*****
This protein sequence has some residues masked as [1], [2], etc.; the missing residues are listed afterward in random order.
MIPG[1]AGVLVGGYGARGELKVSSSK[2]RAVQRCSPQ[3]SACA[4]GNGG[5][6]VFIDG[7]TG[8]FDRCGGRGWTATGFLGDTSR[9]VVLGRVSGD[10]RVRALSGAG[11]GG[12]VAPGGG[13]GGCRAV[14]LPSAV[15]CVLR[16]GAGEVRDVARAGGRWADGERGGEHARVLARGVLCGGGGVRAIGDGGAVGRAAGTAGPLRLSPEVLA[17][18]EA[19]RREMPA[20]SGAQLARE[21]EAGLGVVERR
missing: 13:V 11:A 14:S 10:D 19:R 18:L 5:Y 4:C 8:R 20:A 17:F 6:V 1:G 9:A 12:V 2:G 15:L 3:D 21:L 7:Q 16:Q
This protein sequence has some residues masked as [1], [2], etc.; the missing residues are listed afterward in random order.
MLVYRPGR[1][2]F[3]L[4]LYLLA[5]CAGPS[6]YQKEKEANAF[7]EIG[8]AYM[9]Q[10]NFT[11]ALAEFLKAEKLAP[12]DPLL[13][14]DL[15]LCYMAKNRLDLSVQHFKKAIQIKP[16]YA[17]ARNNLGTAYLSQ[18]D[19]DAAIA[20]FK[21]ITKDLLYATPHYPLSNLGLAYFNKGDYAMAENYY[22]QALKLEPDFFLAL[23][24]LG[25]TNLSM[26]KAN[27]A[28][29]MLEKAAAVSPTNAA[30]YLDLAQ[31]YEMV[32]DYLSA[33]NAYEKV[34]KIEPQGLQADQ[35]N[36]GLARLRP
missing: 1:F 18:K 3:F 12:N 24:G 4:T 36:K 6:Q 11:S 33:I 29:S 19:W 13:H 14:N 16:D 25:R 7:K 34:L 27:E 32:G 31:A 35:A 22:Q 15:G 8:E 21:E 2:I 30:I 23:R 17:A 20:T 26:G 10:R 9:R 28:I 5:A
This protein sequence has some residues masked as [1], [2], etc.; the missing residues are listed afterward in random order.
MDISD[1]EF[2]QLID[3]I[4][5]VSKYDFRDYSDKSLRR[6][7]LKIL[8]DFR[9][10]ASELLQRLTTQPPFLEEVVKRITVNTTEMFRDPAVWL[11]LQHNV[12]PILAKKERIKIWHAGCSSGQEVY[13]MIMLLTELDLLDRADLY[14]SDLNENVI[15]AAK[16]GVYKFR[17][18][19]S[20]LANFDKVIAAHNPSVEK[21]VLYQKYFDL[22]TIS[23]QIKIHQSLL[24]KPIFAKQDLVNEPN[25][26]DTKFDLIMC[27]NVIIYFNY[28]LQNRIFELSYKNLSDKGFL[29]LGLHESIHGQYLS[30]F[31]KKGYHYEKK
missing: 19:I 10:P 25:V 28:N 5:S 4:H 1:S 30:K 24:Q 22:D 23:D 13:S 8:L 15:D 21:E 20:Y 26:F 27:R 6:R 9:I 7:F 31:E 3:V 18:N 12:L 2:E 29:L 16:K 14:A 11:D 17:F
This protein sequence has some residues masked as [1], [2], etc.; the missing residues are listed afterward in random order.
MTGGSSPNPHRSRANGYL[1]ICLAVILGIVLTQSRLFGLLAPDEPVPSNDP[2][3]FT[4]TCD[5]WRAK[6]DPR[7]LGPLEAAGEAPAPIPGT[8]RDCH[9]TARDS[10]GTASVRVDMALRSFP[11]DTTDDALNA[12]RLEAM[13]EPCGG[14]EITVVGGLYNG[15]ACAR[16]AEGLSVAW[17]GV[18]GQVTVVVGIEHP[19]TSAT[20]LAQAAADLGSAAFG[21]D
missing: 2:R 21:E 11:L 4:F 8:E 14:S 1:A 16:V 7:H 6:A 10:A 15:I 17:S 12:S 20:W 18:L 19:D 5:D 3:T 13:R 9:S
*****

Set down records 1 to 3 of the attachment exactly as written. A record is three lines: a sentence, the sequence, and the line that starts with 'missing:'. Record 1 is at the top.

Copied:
This protein sequence has some residues masked as [1], [2], etc.; the missing residues are listed afterward in random order.
MIPG[1]AGVLVGGYGARGELKVSSSK[2]RAVQRCSPQ[3]SACA[4]GNGG[5][6]VFIDG[7]TG[8]FDRCGGRGWTATGFLGDTSR[9]VVLGRVSGD[10]RVRALSGAG[11]GG[12]VAPGGG[13]GGCRAV[14]LPSAV[15]CVLR[16]GAGEVRDVARAGGRWADGERGGEHARVLARGVLCGGGGVRAIGDGGAVGRAAGTAGPLRLSPEVLA[17][18]EA[19]RREMPA[20]SGAQLARE[21]EAGLGVVERR
missing: 13:V 11:A 14:S 10:D 19:R 18:L 5:Y 4:C 8:R 20:A 17:F 6:V 1:G 9:A 12:V 2:G 15:L 3:D 21:L 7:Q 16:Q
This protein sequence has some residues masked as [1], [2], etc.; the missing residues are listed afterward in random order.
MLVYRPGR[1][2]F[3]L[4]LYLLA[5]CAGPS[6]YQKEKEANAF[7]EIG[8]AYM[9]Q[10]NFT[11]ALAEFLKAEKLAP[12]DPLL[13][14]DL[15]LCYMAKNRLDLSVQHFKKAIQIKP[16]YA[17]ARNNLGTAYLSQ[18]D[19]DAAIA[20]FK[21]ITKDLLYATPHYPLSNLGLAYFNKGDYAMAENYY[22]QALKLEPDFFLAL[23][24]LG[25]TNLSM[26]KAN[27]A[28][29]MLEKAAAVSPTNAA[30]YLDLAQ[31]YEMV[32]DYLSA[33]NAYEKV[34]KIEPQGLQADQ[35]N[36]GLARLRP
missing: 1:F 18:K 3:F 12:N 24:G 4:T 36:K 6:Q 11:S 33:I 29:S 19:W 13:H 14:N 16:D 25:R 7:K 34:L 27:E 32:G 31:A 35:A 22:Q 15:G 8:E 21:E 2:I 30:I 23:R 17:A 20:T 26:G 10:R 9:R 28:I 5:A
This protein sequence has some residues masked as [1], [2], etc.; the missing residues are listed afterward in random order.
MDISD[1]EF[2]QLID[3]I[4][5]VSKYDFRDYSDKSLRR[6][7]LKIL[8]DFR[9][10]ASELLQRLTTQPPFLEEVVKRITVNTTEMFRDPAVWL[11]LQHNV[12]PILAKKERIKIWHAGCSSGQEVY[13]MIMLLTELDLLDRADLY[14]SDLNENVI[15]AAK[16]GVYKFR[17][18][19]S[20]LANFDKVIAAHNPSVEK[21]VLYQKYFDL[22]TIS[23]QIKIHQSLL[24]KPIFAKQDLVNEPN[25][26]DTKFDLIMC[27]NVIIYFNY[28]LQNRIFELSYKNLSDKGFL[29]LGLHESIHGQYLS[30]F[31]KKGYHYEKK
missing: 19:I 10:P 25:V 28:N 5:S 4:H 1:S 30:K 24:Q 22:D 23:D 13:S 8:L 15:D 21:E 20:Y 26:F 27:R 6:R 9:I 7:F 31:E 3:V 18:N 12:L 2:E 29:L 16:K 14:A 11:D 17:F